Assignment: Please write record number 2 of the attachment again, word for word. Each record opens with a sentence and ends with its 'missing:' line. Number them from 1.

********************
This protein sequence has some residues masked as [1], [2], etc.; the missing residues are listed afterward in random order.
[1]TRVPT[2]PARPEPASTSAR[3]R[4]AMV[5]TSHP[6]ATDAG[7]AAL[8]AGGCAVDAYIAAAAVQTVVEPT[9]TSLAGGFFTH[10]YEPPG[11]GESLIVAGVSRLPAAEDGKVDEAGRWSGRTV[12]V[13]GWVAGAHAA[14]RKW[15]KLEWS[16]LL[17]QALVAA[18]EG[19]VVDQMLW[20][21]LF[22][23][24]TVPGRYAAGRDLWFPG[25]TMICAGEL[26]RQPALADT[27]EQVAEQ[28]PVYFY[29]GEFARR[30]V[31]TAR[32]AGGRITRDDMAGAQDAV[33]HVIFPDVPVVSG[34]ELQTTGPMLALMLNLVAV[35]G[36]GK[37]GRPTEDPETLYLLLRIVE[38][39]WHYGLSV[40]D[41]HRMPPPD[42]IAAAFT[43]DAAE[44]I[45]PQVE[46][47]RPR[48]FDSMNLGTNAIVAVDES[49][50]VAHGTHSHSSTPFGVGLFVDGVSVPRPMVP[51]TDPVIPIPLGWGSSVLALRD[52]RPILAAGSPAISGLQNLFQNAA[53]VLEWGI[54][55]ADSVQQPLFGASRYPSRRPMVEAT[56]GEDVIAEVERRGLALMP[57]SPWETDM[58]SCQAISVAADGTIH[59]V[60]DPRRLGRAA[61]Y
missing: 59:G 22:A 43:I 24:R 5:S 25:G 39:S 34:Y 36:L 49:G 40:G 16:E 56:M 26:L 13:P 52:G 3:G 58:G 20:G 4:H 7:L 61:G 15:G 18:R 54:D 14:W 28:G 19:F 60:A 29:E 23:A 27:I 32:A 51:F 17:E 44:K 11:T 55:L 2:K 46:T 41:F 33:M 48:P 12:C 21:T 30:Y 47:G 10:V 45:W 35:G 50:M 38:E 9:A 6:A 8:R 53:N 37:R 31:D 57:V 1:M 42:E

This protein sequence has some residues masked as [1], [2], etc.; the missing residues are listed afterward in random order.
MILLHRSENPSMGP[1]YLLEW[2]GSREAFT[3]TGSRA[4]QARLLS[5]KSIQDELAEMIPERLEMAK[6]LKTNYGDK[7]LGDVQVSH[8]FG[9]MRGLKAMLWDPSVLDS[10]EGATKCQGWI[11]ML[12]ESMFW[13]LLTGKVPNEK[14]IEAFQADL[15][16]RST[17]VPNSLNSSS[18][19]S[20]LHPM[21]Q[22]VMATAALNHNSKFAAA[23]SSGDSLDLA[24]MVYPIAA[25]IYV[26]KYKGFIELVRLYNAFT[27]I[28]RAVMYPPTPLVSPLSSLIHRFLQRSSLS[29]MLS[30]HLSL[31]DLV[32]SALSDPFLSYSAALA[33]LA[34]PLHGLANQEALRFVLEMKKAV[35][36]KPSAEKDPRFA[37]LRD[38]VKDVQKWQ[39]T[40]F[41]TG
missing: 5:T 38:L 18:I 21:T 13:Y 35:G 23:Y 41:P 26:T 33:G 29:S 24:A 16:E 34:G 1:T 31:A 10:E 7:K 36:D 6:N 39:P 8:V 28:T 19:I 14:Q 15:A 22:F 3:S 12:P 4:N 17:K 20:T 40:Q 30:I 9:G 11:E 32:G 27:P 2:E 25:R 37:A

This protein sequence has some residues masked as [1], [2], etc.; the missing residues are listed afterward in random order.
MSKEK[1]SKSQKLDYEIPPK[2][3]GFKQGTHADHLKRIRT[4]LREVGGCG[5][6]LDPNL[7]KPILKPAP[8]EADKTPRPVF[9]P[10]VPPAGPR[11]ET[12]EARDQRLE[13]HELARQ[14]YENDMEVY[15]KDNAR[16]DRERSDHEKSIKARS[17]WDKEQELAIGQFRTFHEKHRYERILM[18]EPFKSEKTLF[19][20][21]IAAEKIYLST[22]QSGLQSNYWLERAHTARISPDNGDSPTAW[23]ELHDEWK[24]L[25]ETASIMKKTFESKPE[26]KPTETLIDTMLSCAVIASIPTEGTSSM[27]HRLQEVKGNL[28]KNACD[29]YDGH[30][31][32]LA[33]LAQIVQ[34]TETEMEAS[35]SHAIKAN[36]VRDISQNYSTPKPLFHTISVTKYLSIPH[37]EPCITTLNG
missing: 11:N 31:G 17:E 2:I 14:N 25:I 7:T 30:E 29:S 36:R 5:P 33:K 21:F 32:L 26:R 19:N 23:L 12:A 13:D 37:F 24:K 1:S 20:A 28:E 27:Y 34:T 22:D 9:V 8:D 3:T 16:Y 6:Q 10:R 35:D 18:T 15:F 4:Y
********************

This protein sequence has some residues masked as [1], [2], etc.; the missing residues are listed afterward in random order.
MILLHRSENPSMGP[1]YLLEW[2]GSREAFT[3]TGSRA[4]QARLLS[5]KSIQDELAEMIPERLEMAK[6]LKTNYGDK[7]LGDVQVSH[8]FG[9]MRGLKAMLWDPSVLDS[10]EGATKCQGWI[11]ML[12]ESMFW[13]LLTGKVPNEK[14]IEAFQADL[15][16]RST[17]VPNSLNSSS[18][19]S[20]LHPM[21]Q[22]VMATAALNHNSKFAAA[23]SSGDSLDLA[24]MVYPIAA[25]IYV[26]KYKGFIELVRLYNAFT[27]I[28]RAVMYPPTPLVSPLSSLIHRFLQRSSLS[29]MLS[30]HLSL[31]DLV[32]SALSDPFLSYSAALA[33]LA[34]PLHGLANQEALRFVLEMKKAV[35][36]KPSAEKDPRFA[37]LRD[38]VKDVQKWQ[39]T[40]F[41]TG
missing: 5:T 38:L 18:I 21:T 13:Y 35:G 23:Y 41:P 26:T 33:G 29:S 24:A 16:E 34:G 1:T 31:A 10:E 7:K 36:D 6:N 39:P 8:V 28:T 19:I 14:Q 15:A 22:F 3:S 12:P 4:N 17:K 20:T 40:Q 30:I 9:G 11:E 32:G 27:P 2:E 25:R 37:A